Many times over the years I have thought of that afternoon, and occasionally wondered if I dreamt it all – but, even a fevered imagination could not conceive of a sight like Thorpe and Smith emerging from that hovercraft.

If anything, it now seems like a metaphor for the direction of English politics over the forty years or so since. The great hovercraft of Britain, desperate to exemplify its international stature, has signally failed to maintain enough wind beneath its skirts, and bumps along the sandy beach, a largely forgotten symbol.

Our current knowledge of the two men who emerged from it suggest that politicians who have plenty of “show” also tend to be deflecting from darker realities.

There was a lot of smoke and noise from that hovercraft on Southport beach in 1974, but ultimately it flopped on the sand and went nowhere.

You just couldn’t rely on the vessel – or its passengers.

Remembering Joe

March 22, 2018

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When I was growing up in Scotland and then England, whenever I thought of Sag Harbor on Long Island I could only imagine  a blue aerogramme letter on the mantelpiece, the address almost indecipherable in the hurried scrawl. The writing was no better inside the letter – could someone’s address really be “My Blue Heaven, Garden St”?

My Uncle Frank wrote to his brother, my dad, Paul, every week – so there were lots of letters – but, back in the fifties, far fewer pictures. However, when pictures came, they usually featured my cousins – two pretty girls, with undeniable Irish American good looks, and their  brother – a sharp suited business type, who looked to me every inch an American. I suppose today’s generation might want to envisage the style of TV’s “Mad Men”.

I had actually met Marie when I was very young, and Eileen in the sixties when I was a teenager, when they had come on European tours – but their brother Joe’s European business had been with the military in post war Germany,  and I had only ever seen him through these pictures sent by his proud father.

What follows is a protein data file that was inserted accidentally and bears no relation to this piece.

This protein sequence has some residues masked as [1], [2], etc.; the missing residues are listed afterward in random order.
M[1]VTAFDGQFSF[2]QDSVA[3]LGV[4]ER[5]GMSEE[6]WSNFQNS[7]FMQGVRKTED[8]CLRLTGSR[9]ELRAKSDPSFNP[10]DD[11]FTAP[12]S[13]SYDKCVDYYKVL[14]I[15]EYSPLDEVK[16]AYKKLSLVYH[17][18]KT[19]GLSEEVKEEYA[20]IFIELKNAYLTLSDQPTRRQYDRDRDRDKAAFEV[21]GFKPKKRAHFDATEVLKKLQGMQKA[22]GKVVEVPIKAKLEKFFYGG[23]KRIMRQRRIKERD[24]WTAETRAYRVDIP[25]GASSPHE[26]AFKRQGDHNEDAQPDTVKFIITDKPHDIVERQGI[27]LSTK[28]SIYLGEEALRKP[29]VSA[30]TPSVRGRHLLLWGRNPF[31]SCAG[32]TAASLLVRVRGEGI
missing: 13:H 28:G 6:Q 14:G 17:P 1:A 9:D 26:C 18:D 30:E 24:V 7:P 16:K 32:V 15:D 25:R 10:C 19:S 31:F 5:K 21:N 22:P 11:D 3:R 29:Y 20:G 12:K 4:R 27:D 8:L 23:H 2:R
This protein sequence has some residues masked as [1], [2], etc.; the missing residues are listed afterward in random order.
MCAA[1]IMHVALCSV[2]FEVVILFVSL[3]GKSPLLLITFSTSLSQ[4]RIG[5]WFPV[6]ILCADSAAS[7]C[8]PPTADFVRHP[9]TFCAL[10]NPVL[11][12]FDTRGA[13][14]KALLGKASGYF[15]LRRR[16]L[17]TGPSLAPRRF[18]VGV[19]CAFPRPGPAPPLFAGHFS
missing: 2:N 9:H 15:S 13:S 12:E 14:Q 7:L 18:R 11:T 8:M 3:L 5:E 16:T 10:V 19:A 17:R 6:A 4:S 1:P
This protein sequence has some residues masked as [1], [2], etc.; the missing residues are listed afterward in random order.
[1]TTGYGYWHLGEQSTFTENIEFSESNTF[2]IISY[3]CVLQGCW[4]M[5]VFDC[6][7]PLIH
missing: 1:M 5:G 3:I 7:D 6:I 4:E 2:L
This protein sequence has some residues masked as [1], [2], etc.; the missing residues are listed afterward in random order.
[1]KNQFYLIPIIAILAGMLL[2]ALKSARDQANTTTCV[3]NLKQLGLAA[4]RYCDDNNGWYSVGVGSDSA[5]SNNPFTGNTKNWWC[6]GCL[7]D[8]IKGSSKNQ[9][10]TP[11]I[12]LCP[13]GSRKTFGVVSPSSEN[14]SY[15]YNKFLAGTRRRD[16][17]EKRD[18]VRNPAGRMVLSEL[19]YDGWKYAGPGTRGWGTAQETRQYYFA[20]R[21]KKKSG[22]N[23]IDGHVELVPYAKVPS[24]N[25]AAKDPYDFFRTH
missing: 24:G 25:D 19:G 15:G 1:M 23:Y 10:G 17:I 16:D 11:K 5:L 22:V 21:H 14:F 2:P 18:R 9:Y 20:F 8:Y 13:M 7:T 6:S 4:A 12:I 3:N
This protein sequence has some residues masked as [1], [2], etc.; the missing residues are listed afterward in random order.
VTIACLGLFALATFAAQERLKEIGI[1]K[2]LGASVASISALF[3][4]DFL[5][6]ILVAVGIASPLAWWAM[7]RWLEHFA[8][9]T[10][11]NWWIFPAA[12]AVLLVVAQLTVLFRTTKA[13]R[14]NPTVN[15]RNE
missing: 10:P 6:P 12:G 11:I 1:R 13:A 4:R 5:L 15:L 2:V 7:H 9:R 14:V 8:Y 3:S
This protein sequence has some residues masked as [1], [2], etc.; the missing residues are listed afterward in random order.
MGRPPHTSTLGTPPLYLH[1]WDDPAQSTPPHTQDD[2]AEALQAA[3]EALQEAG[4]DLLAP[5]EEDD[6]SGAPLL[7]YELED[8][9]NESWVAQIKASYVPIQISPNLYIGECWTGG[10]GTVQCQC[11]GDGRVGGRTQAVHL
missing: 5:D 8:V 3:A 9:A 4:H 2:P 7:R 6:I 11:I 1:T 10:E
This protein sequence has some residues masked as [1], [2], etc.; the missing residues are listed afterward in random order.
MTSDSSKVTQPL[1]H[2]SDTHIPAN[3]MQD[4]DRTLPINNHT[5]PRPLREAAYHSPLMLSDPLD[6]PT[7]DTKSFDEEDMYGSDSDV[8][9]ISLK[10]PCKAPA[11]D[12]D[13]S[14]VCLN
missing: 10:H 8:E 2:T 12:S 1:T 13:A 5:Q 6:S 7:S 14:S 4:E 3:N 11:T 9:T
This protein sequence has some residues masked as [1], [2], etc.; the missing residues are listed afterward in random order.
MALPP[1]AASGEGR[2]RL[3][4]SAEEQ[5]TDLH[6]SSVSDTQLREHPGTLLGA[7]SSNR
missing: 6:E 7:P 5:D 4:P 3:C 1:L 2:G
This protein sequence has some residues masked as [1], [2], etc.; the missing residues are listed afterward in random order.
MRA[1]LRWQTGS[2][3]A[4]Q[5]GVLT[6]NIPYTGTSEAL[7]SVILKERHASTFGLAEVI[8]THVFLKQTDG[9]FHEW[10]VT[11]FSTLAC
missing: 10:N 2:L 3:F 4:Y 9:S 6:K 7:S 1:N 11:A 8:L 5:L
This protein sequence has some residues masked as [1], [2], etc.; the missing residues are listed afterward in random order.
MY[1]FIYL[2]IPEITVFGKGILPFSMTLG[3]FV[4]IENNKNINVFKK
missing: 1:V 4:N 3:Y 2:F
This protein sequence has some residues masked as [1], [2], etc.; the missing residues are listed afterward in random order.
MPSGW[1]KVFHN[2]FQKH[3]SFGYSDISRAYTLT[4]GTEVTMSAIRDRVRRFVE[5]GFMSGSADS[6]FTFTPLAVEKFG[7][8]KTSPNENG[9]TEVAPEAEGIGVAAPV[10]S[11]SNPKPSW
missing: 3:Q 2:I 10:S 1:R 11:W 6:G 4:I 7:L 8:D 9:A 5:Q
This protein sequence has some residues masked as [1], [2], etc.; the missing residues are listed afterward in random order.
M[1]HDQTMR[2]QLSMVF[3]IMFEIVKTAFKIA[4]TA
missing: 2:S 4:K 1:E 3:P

So Joe was a cousin kind of “removed” to me as I grew up, partly because I had never met him, and partly because of his  movement round the US – taking him from “Repo Man” to Vice President at General Motors.

As I got older I eventually got to see Sag Harbor for myself and stay with Uncle Frank at Garden St and meet all the folks. Inevitably, I fell head over heels in love with the place, as well as the extended family and their friends.

But, because it’s the way that lives go, it wasn’t until Joe had retired back to Sag Harbor and after he’d lost both his son, Stephen, and his beloved wife, Claudia, that we finally got to meet.

I have a fairly limited family circle,  and my three American cousins have always been very important to me, so flying the Atlantic to meet Joe for the first time was kind of a big deal. In addition, Rosie and Patrick would be meeting that part of the family for the first time. It’s fair to say I had some nerves as we flew the Atlantic at Easter 2001.

Joe was to meet us at JFK, and we exited the Arrivals area looking for the sharp suited cousin I thought I knew well from decades of photographs. We never found him – instead, we found Joe McPartlin, about to become, for real, my “Cuz”.

We had been delayed in the baggage hall and only one guy was waiting. We looked at each other:

“John?”

“Joe?”

Before me was a very fit looking man dressed for going out on his boat, or playing golf, or clearing the yard! In an instant I realised I was meeting the real Joe rather than the corporate version.

We talked easily all the way out to Sag Harbor, a warmth was established immediately. As our dads had been so close, maybe this was something that had been handed down.